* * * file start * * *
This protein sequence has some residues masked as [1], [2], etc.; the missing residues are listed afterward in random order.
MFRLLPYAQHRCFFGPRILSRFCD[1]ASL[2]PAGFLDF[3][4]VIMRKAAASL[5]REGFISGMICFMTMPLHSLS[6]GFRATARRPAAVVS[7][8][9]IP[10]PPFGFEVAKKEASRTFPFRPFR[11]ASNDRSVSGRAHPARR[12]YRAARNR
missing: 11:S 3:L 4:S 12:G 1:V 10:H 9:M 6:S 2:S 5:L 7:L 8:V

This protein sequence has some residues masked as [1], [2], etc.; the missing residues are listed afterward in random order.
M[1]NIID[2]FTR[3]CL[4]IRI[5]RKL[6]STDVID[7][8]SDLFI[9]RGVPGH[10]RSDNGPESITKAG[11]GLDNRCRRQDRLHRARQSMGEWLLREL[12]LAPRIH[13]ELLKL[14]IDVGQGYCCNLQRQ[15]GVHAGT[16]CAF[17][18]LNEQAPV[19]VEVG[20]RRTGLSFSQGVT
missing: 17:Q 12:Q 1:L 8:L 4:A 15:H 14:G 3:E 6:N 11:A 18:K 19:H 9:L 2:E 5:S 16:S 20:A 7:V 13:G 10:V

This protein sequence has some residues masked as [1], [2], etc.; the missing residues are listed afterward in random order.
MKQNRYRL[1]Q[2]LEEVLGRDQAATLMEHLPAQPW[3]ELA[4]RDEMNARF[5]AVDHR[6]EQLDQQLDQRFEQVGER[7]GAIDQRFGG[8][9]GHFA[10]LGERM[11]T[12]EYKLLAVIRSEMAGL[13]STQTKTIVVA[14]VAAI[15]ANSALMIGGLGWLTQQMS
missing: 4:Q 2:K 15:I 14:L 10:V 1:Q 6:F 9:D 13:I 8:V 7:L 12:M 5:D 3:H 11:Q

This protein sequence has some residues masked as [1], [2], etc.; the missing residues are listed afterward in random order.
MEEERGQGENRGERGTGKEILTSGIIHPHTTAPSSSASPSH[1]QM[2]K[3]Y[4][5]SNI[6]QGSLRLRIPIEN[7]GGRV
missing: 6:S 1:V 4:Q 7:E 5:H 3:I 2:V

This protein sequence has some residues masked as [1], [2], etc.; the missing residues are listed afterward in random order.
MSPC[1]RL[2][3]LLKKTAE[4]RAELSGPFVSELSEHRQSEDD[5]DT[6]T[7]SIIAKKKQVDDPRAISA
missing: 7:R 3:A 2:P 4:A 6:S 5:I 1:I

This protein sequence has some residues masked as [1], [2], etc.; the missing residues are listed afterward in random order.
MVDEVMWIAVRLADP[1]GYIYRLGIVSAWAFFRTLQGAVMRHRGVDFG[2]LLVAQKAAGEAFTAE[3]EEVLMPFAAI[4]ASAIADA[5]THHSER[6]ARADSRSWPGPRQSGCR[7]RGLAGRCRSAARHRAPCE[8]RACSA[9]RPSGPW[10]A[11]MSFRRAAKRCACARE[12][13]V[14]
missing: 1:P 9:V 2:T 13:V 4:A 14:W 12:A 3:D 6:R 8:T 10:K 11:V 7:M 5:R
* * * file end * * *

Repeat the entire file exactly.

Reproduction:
This protein sequence has some residues masked as [1], [2], etc.; the missing residues are listed afterward in random order.
MFRLLPYAQHRCFFGPRILSRFCD[1]ASL[2]PAGFLDF[3][4]VIMRKAAASL[5]REGFISGMICFMTMPLHSLS[6]GFRATARRPAAVVS[7][8][9]IP[10]PPFGFEVAKKEASRTFPFRPFR[11]ASNDRSVSGRAHPARR[12]YRAARNR
missing: 11:S 3:L 4:S 12:G 1:V 10:H 9:M 6:S 2:S 5:L 7:L 8:V

This protein sequence has some residues masked as [1], [2], etc.; the missing residues are listed afterward in random order.
M[1]NIID[2]FTR[3]CL[4]IRI[5]RKL[6]STDVID[7][8]SDLFI[9]RGVPGH[10]RSDNGPESITKAG[11]GLDNRCRRQDRLHRARQSMGEWLLREL[12]LAPRIH[13]ELLKL[14]IDVGQGYCCNLQRQ[15]GVHAGT[16]CAF[17][18]LNEQAPV[19]VEVG[20]RRTGLSFSQGVT
missing: 17:Q 12:Q 1:L 8:L 4:A 15:H 14:G 3:E 6:N 11:A 18:K 19:H 9:L 2:E 5:S 16:S 20:A 7:V 13:G 10:V

This protein sequence has some residues masked as [1], [2], etc.; the missing residues are listed afterward in random order.
MKQNRYRL[1]Q[2]LEEVLGRDQAATLMEHLPAQPW[3]ELA[4]RDEMNARF[5]AVDHR[6]EQLDQQLDQRFEQVGER[7]GAIDQRFGG[8][9]GHFA[10]LGERM[11]T[12]EYKLLAVIRSEMAGL[13]STQTKTIVVA[14]VAAI[15]ANSALMIGGLGWLTQQMS
missing: 4:Q 2:K 15:I 14:L 10:V 1:Q 6:F 9:D 13:I 8:V 7:L 12:M 5:D 3:H 11:Q

This protein sequence has some residues masked as [1], [2], etc.; the missing residues are listed afterward in random order.
MEEERGQGENRGERGTGKEILTSGIIHPHTTAPSSSASPSH[1]QM[2]K[3]Y[4][5]SNI[6]QGSLRLRIPIEN[7]GGRV
missing: 6:S 1:V 4:Q 7:E 5:H 3:I 2:V

This protein sequence has some residues masked as [1], [2], etc.; the missing residues are listed afterward in random order.
MSPC[1]RL[2][3]LLKKTAE[4]RAELSGPFVSELSEHRQSEDD[5]DT[6]T[7]SIIAKKKQVDDPRAISA
missing: 7:R 3:A 2:P 4:A 6:S 5:I 1:I

This protein sequence has some residues masked as [1], [2], etc.; the missing residues are listed afterward in random order.
MVDEVMWIAVRLADP[1]GYIYRLGIVSAWAFFRTLQGAVMRHRGVDFG[2]LLVAQKAAGEAFTAE[3]EEVLMPFAAI[4]ASAIADA[5]THHSER[6]ARADSRSWPGPRQSGCR[7]RGLAGRCRSAARHRAPCE[8]RACSA[9]RPSGPW[10]A[11]MSFRRAAKRCACARE[12][13]V[14]
missing: 1:P 9:V 2:T 13:V 4:A 14:W 12:A 3:D 6:R 8:T 10:K 11:V 7:M 5:R